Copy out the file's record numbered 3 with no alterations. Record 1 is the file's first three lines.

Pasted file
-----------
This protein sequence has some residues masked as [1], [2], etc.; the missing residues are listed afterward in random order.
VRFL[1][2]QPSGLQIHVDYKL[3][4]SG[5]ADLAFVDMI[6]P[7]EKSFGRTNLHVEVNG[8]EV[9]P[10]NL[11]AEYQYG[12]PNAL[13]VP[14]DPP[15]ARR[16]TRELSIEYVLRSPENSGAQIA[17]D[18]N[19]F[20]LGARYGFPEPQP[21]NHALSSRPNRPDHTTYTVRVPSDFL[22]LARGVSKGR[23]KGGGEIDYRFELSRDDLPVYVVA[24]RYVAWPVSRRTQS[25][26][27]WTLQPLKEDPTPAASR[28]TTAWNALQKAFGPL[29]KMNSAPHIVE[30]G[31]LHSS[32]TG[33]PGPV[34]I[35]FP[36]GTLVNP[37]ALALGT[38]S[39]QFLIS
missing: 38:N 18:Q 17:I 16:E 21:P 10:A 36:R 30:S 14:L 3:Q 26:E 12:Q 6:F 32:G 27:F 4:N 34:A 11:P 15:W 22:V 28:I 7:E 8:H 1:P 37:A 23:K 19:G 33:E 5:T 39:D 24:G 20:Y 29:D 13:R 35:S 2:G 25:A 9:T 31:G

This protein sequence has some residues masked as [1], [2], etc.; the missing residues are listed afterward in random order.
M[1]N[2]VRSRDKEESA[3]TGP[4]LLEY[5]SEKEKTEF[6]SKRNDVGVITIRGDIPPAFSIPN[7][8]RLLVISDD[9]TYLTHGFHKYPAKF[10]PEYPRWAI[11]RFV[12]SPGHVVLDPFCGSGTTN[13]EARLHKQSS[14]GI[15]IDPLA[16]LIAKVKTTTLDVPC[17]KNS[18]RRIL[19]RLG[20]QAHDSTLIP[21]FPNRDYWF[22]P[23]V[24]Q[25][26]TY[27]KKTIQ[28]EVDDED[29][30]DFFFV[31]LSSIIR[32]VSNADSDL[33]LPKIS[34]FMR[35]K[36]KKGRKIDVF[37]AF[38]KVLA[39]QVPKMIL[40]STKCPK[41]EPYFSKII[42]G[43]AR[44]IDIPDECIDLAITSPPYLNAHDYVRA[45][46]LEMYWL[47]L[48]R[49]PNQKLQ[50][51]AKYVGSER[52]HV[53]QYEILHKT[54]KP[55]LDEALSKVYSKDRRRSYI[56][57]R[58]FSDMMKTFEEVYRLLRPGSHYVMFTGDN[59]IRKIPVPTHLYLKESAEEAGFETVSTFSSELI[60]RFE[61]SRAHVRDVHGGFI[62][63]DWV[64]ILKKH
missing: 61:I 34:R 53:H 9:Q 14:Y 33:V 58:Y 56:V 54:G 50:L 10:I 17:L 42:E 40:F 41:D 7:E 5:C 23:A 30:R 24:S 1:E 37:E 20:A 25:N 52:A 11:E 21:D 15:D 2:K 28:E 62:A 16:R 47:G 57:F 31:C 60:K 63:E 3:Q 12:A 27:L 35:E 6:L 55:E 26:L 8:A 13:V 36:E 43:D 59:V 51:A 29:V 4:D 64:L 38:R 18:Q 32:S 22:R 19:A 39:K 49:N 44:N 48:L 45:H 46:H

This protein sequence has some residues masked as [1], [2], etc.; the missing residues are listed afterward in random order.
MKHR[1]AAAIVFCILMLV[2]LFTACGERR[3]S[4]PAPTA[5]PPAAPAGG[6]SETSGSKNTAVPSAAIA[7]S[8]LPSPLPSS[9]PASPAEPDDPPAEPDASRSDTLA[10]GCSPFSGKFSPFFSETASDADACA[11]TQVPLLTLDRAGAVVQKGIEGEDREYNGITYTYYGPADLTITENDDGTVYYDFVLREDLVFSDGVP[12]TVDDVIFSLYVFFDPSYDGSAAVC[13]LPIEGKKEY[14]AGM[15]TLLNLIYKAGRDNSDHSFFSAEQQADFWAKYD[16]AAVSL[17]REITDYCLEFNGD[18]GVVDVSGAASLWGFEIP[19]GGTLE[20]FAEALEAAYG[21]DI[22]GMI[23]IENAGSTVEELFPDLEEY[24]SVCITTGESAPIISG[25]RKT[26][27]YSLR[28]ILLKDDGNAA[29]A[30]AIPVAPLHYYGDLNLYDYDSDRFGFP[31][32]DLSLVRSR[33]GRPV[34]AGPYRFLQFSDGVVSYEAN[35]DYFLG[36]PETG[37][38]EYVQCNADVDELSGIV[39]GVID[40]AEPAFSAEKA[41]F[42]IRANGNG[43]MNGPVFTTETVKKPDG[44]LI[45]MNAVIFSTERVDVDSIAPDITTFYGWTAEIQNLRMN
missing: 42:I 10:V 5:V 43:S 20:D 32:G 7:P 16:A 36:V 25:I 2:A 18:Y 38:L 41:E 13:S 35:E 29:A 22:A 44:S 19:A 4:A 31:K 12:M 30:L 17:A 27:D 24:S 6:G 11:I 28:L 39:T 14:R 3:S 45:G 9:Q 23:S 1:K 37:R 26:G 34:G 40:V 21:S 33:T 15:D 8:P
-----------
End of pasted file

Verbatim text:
This protein sequence has some residues masked as [1], [2], etc.; the missing residues are listed afterward in random order.
MKHR[1]AAAIVFCILMLV[2]LFTACGERR[3]S[4]PAPTA[5]PPAAPAGG[6]SETSGSKNTAVPSAAIA[7]S[8]LPSPLPSS[9]PASPAEPDDPPAEPDASRSDTLA[10]GCSPFSGKFSPFFSETASDADACA[11]TQVPLLTLDRAGAVVQKGIEGEDREYNGITYTYYGPADLTITENDDGTVYYDFVLREDLVFSDGVP[12]TVDDVIFSLYVFFDPSYDGSAAVC[13]LPIEGKKEY[14]AGM[15]TLLNLIYKAGRDNSDHSFFSAEQQADFWAKYD[16]AAVSL[17]REITDYCLEFNGD[18]GVVDVSGAASLWGFEIP[19]GGTLE[20]FAEALEAAYG[21]DI[22]GMI[23]IENAGSTVEELFPDLEEY[24]SVCITTGESAPIISG[25]RKT[26][27]YSLR[28]ILLKDDGNAA[29]A[30]AIPVAPLHYYGDLNLYDYDSDRFGFP[31][32]DLSLVRSR[33]GRPV[34]AGPYRFLQFSDGVVSYEAN[35]DYFLG[36]PETG[37][38]EYVQCNADVDELSGIV[39]GVID[40]AEPAFSAEKA[41]F[42]IRANGNG[43]MNGPVFTTETVKKPDG[44]LI[45]MNAVIFSTERVDVDSIAPDITTFYGWTAEIQNLRMN
missing: 42:I 10:V 5:V 43:S 20:D 32:G 7:P 16:A 36:V 25:I 2:A 18:Y 38:L 41:E 13:S 35:E 29:A 22:A 44:S 19:A 4:A 31:K 12:M 30:L 17:A 27:D 24:S 6:G 11:I 28:L 39:T 14:R 3:S 45:G 9:Q 23:S 1:K 37:R 26:G 34:G 40:V 21:S 33:T 15:D 8:P